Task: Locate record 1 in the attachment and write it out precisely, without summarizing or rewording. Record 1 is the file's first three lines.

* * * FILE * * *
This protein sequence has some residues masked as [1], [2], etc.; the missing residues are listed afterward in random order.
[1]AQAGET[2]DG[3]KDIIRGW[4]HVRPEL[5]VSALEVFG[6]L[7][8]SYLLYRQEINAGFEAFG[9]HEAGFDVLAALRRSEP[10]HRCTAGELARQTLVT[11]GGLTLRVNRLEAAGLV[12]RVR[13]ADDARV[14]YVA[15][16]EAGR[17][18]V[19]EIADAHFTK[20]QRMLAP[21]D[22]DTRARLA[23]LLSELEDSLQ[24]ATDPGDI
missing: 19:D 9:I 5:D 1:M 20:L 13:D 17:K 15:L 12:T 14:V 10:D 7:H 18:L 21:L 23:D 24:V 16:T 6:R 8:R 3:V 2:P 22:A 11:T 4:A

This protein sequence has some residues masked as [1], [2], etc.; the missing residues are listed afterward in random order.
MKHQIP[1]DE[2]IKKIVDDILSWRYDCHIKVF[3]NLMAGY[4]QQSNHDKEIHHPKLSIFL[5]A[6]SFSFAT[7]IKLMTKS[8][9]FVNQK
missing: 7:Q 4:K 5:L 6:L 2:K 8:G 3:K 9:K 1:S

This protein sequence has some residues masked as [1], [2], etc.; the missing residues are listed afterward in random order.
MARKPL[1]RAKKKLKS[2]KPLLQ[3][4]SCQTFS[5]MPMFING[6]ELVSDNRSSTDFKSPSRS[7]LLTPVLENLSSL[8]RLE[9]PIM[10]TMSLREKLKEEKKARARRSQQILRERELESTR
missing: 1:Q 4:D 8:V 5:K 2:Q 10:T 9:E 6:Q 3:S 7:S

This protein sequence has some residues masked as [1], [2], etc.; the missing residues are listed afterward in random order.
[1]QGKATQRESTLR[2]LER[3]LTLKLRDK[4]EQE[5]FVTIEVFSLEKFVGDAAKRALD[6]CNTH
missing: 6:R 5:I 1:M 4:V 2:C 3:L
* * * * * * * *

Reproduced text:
This protein sequence has some residues masked as [1], [2], etc.; the missing residues are listed afterward in random order.
[1]AQAGET[2]DG[3]KDIIRGW[4]HVRPEL[5]VSALEVFG[6]L[7][8]SYLLYRQEINAGFEAFG[9]HEAGFDVLAALRRSEP[10]HRCTAGELARQTLVT[11]GGLTLRVNRLEAAGLV[12]RVR[13]ADDARV[14]YVA[15][16]EAGR[17][18]V[19]EIADAHFTK[20]QRMLAP[21]D[22]DTRARLA[23]LLSELEDSLQ[24]ATDPGDI
missing: 19:D 9:I 5:D 1:M 20:L 13:D 17:K 15:L 12:T 14:V 10:D 7:H 18:L 21:L 23:D 24:V 16:T 6:R 8:R 3:V 2:P 22:A 11:T 4:A